Turns out Democrats in the House and Senate have not reached any budget deals as I reported earlier.
Sen. Ed Murray, D-Seattle, whom I attributed the information, told me that I missed a nuance in his comments.
“I said ‘I think' we have an agreement,” he told me this afternoon.
Moments before speaking with him, House Majority Leader Pat Sullivan, D-Covington, said, “Agreement is definitely too strong a word.”
He said there was a “good conversation about how we move forward” on Sunday involving leaders of the two caucuses. There was no resolution on the issues that are different between the House-passed budget and the one written by Murray.
Meanwhile, Murray did say he had sent along some ideas to Sen. Joseph Zarelli, R-Ridgefield, who is the architect of the GOP budget.
Zarelli said it was mostly a list of bills and policies related the budget. There was no mention of the matter that is the stumbling block between the parties: the Democrats desire to delay a $330 million apportionment payment to schools. Zarelli said that item is a nonstarter for those supporting the budget passed by the Senate Saturday.
House and Senate Democrats have reached agreement on a proposed budget and intend to share elements of their “hybrid” proposal to Republicans later today, according to the chairman of the Senate Ways and Means Committee.
Sen. Ed Murray, D-Seattle, said the accord reached by Democrats over the weekend “makes moves” in the direction of the Republican-crafted budget passed on a 25-24 vote in the Senate early Saturday.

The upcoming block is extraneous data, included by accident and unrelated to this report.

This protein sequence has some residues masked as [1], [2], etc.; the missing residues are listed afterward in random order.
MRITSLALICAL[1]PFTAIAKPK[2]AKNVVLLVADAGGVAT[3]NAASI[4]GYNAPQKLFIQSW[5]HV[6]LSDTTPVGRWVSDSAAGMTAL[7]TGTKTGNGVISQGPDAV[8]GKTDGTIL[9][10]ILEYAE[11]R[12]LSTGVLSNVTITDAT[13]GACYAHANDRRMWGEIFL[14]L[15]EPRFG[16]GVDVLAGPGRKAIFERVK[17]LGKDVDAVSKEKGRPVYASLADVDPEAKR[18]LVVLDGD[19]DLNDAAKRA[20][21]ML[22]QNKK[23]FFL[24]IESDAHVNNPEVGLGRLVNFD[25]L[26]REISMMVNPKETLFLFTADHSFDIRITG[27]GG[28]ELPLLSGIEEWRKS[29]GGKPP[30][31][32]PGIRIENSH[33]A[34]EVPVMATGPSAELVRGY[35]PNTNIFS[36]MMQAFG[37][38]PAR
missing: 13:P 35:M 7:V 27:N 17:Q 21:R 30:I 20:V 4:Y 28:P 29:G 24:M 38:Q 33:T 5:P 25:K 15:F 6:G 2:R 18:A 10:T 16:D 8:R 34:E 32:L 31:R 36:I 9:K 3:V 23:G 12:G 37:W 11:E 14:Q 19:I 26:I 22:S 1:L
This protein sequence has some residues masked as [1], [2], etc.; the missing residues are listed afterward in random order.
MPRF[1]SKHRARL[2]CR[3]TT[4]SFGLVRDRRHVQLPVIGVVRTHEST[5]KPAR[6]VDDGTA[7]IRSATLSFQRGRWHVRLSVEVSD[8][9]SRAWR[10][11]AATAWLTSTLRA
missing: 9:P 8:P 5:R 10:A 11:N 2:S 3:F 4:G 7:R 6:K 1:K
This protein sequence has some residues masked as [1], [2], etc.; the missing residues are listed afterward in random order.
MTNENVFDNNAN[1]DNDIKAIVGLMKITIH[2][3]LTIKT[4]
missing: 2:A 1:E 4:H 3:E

Murray described it as having the support of the “24 of us” and the House Democratic caucus. He said he hopes it restarts a conversation on a bipartisan solution to the state's budget problems.
“I'm working on making them offers that would get us out in the regular session. This works if there's compromise. We'll make some moves. We'll send some ideas to them showing some movement in their direction but they also have to show some movement in our direction,” he said. “If they're just going to shove their ideas down our throat as they did on Friday night then that's not compromise. This place does not work without compromise.”
If there's not a response, he'll hope its content will be enough to convince one of the two Democrats who jumped to the Republican ship – Sen. Rodney Tom, D-Medina or Sen. Jim Kastama, D-Puyallup -- to jump back.
Murray's comments are the first sign Democrats will make an overture to Senate Republicans. And they should be welcomed by Republicans whose leaders this morning were still waiting for some indication Democrats would acknowledge their budget.
As of 11 a.m. today, Sen. Joseph Zarelli, R-Ridgefield, the architect of the GOP spending plan, said he had spoken with Murray and the chief House budget writer, Rep. Ross Hunter, D-Medina, but they were not substantive talks.
He figured “there's no way we get done by Thursday."
“The Speaker and the leader over here are in a mode right now…where I think their strategy is just to hold out the rest of the session and see if they can get 25 votes to do it their way,” he said. “The goal is that the Speaker and the majority leader over here have to agree to disagree and move forward. To me that's how you get this done.”
He said if he, Murray and Hunter sat down “we could work out the differences. But the way things are run here, that's not how things are run.”
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